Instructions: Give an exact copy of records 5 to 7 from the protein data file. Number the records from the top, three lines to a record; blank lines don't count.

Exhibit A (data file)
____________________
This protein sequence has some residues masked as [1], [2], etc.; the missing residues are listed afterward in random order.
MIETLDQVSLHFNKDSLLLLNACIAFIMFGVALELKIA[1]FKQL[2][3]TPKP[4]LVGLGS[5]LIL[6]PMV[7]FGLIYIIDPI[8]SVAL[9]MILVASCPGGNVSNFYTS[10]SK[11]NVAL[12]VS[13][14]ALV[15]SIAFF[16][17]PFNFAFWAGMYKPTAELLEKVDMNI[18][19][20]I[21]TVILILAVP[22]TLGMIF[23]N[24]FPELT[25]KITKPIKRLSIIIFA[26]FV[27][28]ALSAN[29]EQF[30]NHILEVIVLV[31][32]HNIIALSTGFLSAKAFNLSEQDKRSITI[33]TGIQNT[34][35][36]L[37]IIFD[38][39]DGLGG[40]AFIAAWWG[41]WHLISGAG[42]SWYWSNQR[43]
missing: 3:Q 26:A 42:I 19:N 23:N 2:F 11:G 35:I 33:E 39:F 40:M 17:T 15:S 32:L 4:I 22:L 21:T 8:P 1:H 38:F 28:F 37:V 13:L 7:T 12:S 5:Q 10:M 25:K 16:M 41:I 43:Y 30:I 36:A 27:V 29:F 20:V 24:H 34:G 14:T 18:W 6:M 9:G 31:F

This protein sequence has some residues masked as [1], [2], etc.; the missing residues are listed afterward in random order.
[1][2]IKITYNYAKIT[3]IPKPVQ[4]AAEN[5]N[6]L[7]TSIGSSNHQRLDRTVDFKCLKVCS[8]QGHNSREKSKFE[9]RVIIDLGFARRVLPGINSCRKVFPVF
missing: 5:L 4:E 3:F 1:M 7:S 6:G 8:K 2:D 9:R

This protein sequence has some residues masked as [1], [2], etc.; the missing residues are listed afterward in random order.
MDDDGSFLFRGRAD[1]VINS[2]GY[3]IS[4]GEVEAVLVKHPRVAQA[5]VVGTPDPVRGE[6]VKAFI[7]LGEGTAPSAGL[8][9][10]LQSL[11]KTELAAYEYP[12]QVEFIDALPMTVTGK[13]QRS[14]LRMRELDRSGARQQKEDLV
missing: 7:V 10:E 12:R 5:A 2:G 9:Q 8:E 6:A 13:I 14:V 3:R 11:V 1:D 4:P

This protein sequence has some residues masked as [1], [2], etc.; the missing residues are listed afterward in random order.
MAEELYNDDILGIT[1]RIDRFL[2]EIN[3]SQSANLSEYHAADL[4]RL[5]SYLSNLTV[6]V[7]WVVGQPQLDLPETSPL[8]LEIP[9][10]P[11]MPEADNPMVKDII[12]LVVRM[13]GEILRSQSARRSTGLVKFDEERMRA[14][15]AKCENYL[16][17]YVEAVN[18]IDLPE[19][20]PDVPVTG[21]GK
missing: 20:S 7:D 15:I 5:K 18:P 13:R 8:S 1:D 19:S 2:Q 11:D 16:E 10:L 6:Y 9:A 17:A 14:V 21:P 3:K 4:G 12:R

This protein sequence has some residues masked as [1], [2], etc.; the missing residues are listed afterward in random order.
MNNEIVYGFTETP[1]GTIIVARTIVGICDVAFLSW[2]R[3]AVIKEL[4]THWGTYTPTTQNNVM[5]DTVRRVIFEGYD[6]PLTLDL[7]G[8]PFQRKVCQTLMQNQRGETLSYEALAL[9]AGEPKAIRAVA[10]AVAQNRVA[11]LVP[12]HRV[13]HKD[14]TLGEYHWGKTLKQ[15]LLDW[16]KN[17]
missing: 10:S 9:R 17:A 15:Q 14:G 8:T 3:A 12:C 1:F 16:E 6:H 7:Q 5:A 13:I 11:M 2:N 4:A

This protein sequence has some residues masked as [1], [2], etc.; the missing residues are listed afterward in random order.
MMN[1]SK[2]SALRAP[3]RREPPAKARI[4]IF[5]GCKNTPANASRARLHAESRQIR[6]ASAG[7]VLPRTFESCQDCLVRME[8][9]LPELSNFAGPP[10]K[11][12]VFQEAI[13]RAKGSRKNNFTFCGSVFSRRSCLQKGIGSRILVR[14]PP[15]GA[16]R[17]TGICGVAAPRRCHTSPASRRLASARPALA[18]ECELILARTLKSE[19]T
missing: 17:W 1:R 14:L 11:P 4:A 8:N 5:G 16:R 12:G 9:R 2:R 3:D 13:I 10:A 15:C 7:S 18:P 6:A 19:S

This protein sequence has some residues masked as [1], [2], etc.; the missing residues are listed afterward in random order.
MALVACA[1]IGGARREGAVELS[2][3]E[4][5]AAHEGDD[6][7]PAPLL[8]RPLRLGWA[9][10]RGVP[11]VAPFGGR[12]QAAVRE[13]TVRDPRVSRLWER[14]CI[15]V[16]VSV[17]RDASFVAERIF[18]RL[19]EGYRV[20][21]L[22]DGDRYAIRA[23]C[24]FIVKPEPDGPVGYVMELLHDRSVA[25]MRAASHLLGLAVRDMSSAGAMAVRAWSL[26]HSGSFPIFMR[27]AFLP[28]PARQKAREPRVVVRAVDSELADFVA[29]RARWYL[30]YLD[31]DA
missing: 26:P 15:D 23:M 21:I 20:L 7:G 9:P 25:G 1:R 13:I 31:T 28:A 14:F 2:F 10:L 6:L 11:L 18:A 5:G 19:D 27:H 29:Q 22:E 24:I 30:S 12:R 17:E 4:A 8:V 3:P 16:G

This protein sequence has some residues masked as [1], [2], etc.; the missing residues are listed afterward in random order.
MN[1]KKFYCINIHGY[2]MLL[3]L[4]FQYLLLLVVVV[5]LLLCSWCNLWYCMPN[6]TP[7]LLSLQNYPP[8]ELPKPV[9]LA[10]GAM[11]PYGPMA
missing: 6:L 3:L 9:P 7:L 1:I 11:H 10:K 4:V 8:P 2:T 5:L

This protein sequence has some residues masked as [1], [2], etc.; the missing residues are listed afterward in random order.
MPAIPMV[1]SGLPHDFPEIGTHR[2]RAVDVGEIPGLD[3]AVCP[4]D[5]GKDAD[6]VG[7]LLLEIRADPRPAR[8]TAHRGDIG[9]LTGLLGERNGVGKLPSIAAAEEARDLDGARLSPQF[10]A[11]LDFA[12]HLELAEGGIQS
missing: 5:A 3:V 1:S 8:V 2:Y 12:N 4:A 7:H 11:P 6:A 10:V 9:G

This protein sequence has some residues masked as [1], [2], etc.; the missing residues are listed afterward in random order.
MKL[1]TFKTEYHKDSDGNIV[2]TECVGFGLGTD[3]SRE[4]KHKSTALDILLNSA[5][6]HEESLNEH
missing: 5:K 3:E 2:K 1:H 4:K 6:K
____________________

This protein sequence has some residues masked as [1], [2], etc.; the missing residues are listed afterward in random order.
MNNEIVYGFTETP[1]GTIIVARTIVGICDVAFLSW[2]R[3]AVIKEL[4]THWGTYTPTTQNNVM[5]DTVRRVIFEGYD[6]PLTLDL[7]G[8]PFQRKVCQTLMQNQRGETLSYEALAL[9]AGEPKAIRAVA[10]AVAQNRVA[11]LVP[12]HRV[13]HKD[14]TLGEYHWGKTLKQ[15]LLDW[16]KN[17]
missing: 10:S 9:R 17:A 15:Q 14:G 8:T 3:A 12:C 1:F 16:E 6:H 7:Q 5:A 13:I 11:M 2:N 4:A

This protein sequence has some residues masked as [1], [2], etc.; the missing residues are listed afterward in random order.
MMN[1]SK[2]SALRAP[3]RREPPAKARI[4]IF[5]GCKNTPANASRARLHAESRQIR[6]ASAG[7]VLPRTFESCQDCLVRME[8][9]LPELSNFAGPP[10]K[11][12]VFQEAI[13]RAKGSRKNNFTFCGSVFSRRSCLQKGIGSRILVR[14]PP[15]GA[16]R[17]TGICGVAAPRRCHTSPASRRLASARPALA[18]ECELILARTLKSE[19]T
missing: 17:W 1:R 14:L 11:P 4:A 8:N 5:G 16:R 12:G 9:R 2:R 3:D 13:I 10:A 15:C 7:S 18:P 6:A 19:S

This protein sequence has some residues masked as [1], [2], etc.; the missing residues are listed afterward in random order.
MALVACA[1]IGGARREGAVELS[2][3]E[4][5]AAHEGDD[6][7]PAPLL[8]RPLRLGWA[9][10]RGVP[11]VAPFGGR[12]QAAVRE[13]TVRDPRVSRLWER[14]CI[15]V[16]VSV[17]RDASFVAERIF[18]RL[19]EGYRV[20][21]L[22]DGDRYAIRA[23]C[24]FIVKPEPDGPVGYVMELLHDRSVA[25]MRAASHLLGLAVRDMSSAGAMAVRAWSL[26]HSGSFPIFMR[27]AFLP[28]PARQKAREPRVVVRAVDSELADFVA[29]RARWYL[30]YLD[31]DA
missing: 26:P 15:D 23:M 21:I 20:L 7:G 9:P 25:G 1:R 13:I 31:T 28:A 14:F 2:F 10:L 6:L 11:L 18:A 5:G 19:D 27:H 29:Q 22:E 24:I 30:S 12:R 17:E 4:A 8:V 3:P 16:G